6. Data usability SPS sites, Last, the chart for specific pavement study sites represents the remaining 99 sites with 53 having no traffic data; 32 for axle weight; truck class; 12 for only historical truck; and 2 for only truck class.

The third set of pie charts measure data quality for projection. The data is divided into three categories: axle weight, truck class and volume yielding acceptable; axle weight, truck class and volume yielding questionable; and all other.

  1. Data quality total sites. The total 890 sites has 364 sites measuring axle weight of truck class and volume yielding acceptable projections, 332 sites measuring all other sites, and 194 sites measuring axle weight of truck class and volume yielding questionable projections.
  2. Data quality GPS sites. The 791 general pavement studies has 342 axle weight, truck class and volume yielding questionable; 265 other, and 184 axle weight, truck class and volume yielding acceptable.
  3. Data quality SPS sites The last pie chart for specific pavement study 67 other; 22 axle weight, truck class and volume yielding questionable; and 10 axle weight, truck class and volume yielding acceptable.

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Figure 21. Map. Geographical distribution of Long-Term Pavement Performance sites with acceptable projection confidence codes. The figure is a map of the United States with the Long-term Pavement Performance sites pinpointed. Multiple pinpoints are identified as either rural or urban depending on their highway functional class.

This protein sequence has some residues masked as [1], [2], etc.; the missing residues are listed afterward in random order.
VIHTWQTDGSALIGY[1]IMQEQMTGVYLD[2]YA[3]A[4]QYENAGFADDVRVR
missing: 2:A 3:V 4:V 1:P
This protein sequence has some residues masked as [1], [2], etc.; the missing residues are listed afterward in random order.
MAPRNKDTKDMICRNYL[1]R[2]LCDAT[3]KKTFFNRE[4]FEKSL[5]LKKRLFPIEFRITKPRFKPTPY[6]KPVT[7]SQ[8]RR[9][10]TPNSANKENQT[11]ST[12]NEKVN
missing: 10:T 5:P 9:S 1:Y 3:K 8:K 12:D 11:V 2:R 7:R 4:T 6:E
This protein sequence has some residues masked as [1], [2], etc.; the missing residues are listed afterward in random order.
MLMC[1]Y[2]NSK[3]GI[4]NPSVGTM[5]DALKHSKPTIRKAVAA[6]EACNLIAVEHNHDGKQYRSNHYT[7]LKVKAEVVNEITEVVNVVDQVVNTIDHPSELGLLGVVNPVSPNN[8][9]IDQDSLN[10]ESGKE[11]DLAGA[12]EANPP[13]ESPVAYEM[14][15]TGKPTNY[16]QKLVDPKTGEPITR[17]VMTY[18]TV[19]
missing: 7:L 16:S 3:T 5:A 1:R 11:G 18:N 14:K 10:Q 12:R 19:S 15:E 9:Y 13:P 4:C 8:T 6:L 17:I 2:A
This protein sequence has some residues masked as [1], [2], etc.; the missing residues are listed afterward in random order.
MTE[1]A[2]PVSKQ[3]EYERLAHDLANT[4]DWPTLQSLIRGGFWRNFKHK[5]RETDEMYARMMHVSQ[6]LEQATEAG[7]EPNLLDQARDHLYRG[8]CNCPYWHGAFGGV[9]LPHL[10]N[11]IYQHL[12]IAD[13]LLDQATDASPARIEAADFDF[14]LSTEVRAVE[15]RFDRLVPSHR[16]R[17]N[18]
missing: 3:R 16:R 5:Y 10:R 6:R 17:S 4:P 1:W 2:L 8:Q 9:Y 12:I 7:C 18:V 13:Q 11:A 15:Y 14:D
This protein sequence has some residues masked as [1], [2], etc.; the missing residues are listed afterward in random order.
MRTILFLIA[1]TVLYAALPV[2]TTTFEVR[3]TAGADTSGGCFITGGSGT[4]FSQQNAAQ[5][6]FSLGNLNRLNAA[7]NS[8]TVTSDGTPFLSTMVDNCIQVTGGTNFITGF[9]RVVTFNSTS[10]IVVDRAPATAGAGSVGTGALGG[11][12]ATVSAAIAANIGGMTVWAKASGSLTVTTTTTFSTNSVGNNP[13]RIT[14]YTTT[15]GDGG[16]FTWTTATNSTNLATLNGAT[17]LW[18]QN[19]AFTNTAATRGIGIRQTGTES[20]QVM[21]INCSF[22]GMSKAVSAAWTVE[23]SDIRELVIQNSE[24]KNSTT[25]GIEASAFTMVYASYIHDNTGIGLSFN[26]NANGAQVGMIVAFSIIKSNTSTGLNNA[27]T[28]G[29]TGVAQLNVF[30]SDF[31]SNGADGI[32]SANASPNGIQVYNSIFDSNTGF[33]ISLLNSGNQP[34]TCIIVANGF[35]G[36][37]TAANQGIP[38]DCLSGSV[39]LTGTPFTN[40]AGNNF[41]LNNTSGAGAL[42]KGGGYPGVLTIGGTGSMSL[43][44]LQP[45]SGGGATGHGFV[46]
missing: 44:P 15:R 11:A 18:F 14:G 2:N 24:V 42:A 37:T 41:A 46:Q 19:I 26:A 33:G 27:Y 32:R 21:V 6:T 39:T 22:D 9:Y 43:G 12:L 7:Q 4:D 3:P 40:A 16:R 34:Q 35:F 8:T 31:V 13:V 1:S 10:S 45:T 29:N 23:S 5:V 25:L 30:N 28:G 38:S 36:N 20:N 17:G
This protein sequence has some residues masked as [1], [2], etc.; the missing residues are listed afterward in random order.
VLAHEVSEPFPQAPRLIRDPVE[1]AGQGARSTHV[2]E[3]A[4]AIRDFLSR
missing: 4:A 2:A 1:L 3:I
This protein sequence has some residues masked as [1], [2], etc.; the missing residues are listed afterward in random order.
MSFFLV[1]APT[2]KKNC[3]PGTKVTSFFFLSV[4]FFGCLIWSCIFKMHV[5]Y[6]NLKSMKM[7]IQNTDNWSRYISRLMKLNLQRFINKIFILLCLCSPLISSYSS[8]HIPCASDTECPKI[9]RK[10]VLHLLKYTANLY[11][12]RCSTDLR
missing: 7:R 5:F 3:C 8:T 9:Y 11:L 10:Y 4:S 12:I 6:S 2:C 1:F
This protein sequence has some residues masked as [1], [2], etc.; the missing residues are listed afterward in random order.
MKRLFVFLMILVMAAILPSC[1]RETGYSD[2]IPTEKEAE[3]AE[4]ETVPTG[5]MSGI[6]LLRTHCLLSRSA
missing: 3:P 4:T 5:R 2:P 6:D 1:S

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Figure 22. Graph. Mean vehicle class distribution for Long-Term Pavement Performance sites with acceptable and questionable projection confidence codes located on rural highways. The figure is a graph showing the average rural performance site for each vehicle class. The Federal Highway Administration vehicle class is graphed on the horizontal axis from 4 to 13. The percentage of vehicles is graphed on the vertical axis. There are four sites tested: rural principal arterial for interstate, rural principal arterial for other, rural minor arterial, and rural major collector. All four sites peak at in percentage for vehicle class 5 and 9. The rural principal arterial for interstates has the highest percentage, 60 percent at class 9.

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Figure 23. Graph. Mean vehicle class distribution for Long-Term Pavement Performance sites with acceptable and questionable projection confidence codes located on rural highways. The figure is a graph showing the mean or average percentage of urban performance sites for each vehicle class. The Federal Highway Administration vehicle class is graphed on the horizontal axis from 4 to 13. The percentage of vehicles is graphed on the vertical axis. The sites tested are urban principal arterial for interstates, urban principal arterial for freeways or expressways, and urban other principal arterial. All three sites climax on vehicle class 5 and 9. Vehicle class 5 has an average between 20 to 27 percent. Vehicle class 9 has a mean between 35 to 41 percent.